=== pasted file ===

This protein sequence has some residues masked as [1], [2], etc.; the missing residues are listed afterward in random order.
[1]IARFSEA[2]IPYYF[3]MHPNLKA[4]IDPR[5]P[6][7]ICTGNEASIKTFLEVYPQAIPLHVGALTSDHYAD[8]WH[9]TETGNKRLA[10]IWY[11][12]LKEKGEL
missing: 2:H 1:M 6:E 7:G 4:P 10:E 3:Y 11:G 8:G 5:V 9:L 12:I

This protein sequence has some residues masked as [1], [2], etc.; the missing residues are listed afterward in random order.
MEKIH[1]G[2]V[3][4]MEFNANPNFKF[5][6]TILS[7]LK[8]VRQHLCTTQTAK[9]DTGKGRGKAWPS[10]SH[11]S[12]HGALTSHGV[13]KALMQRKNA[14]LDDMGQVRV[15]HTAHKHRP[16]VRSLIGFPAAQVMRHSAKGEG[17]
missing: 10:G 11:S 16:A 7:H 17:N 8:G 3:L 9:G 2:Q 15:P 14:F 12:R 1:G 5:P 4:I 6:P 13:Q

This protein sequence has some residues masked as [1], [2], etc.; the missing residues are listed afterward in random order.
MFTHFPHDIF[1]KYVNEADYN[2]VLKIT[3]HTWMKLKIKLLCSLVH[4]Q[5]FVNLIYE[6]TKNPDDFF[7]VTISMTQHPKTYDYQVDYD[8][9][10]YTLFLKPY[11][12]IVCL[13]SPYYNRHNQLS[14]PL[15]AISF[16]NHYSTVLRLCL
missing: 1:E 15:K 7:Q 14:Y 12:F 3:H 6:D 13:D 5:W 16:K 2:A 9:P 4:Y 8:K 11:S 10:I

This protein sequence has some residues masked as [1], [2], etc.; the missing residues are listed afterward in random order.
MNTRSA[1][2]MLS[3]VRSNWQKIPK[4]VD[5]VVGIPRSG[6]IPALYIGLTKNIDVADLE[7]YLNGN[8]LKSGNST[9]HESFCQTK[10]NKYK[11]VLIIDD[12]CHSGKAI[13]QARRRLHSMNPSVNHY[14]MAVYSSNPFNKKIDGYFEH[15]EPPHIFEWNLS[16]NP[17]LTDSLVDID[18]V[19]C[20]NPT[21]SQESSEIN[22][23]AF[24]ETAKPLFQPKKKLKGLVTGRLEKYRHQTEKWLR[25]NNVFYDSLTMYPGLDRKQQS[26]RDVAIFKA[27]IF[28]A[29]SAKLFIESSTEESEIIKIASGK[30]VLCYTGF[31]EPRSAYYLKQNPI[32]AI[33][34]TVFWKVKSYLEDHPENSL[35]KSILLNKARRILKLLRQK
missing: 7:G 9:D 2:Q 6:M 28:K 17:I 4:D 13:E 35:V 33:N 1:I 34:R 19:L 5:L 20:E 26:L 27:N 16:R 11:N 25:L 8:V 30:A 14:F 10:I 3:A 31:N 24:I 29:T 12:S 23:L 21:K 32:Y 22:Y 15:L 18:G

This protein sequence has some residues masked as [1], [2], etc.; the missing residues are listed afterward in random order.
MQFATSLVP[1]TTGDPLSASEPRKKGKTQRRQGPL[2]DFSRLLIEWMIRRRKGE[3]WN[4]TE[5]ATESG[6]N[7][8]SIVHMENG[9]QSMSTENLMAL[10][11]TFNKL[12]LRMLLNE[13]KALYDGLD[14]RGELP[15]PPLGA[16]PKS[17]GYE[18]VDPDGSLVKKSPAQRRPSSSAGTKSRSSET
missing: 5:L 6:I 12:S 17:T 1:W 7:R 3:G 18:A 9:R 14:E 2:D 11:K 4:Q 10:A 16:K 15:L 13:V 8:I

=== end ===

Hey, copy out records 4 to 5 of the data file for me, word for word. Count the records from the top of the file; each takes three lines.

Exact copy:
This protein sequence has some residues masked as [1], [2], etc.; the missing residues are listed afterward in random order.
MNTRSA[1][2]MLS[3]VRSNWQKIPK[4]VD[5]VVGIPRSG[6]IPALYIGLTKNIDVADLE[7]YLNGN[8]LKSGNST[9]HESFCQTK[10]NKYK[11]VLIIDD[12]CHSGKAI[13]QARRRLHSMNPSVNHY[14]MAVYSSNPFNKKIDGYFEH[15]EPPHIFEWNLS[16]NP[17]LTDSLVDID[18]V[19]C[20]NPT[21]SQESSEIN[22][23]AF[24]ETAKPLFQPKKKLKGLVTGRLEKYRHQTEKWLR[25]NNVFYDSLTMYPGLDRKQQS[26]RDVAIFKA[27]IF[28]A[29]SAKLFIESSTEESEIIKIASGK[30]VLCYTGF[31]EPRSAYYLKQNPI[32]AI[33][34]TVFWKVKSYLEDHPENSL[35]KSILLNKARRILKLLRQK
missing: 7:G 9:D 2:Q 6:M 28:K 17:I 4:D 13:E 35:V 33:N 1:I 34:R 19:L 5:L 20:E 26:L 27:N 16:R 11:N 25:L 8:V 30:A 14:F 10:I 3:A 31:N 24:I 29:T 12:S 23:L 21:K 32:Y 22:Y 15:L 18:G

This protein sequence has some residues masked as [1], [2], etc.; the missing residues are listed afterward in random order.
MQFATSLVP[1]TTGDPLSASEPRKKGKTQRRQGPL[2]DFSRLLIEWMIRRRKGE[3]WN[4]TE[5]ATESG[6]N[7][8]SIVHMENG[9]QSMSTENLMAL[10][11]TFNKL[12]LRMLLNE[13]KALYDGLD[14]RGELP[15]PPLGA[16]PKS[17]GYE[18]VDPDGSLVKKSPAQRRPSSSAGTKSRSSET
missing: 5:L 6:I 12:S 17:T 1:W 7:R 3:G 18:A 9:R 14:E 2:D 11:K 4:Q 10:A 16:K 15:L 13:V 8:I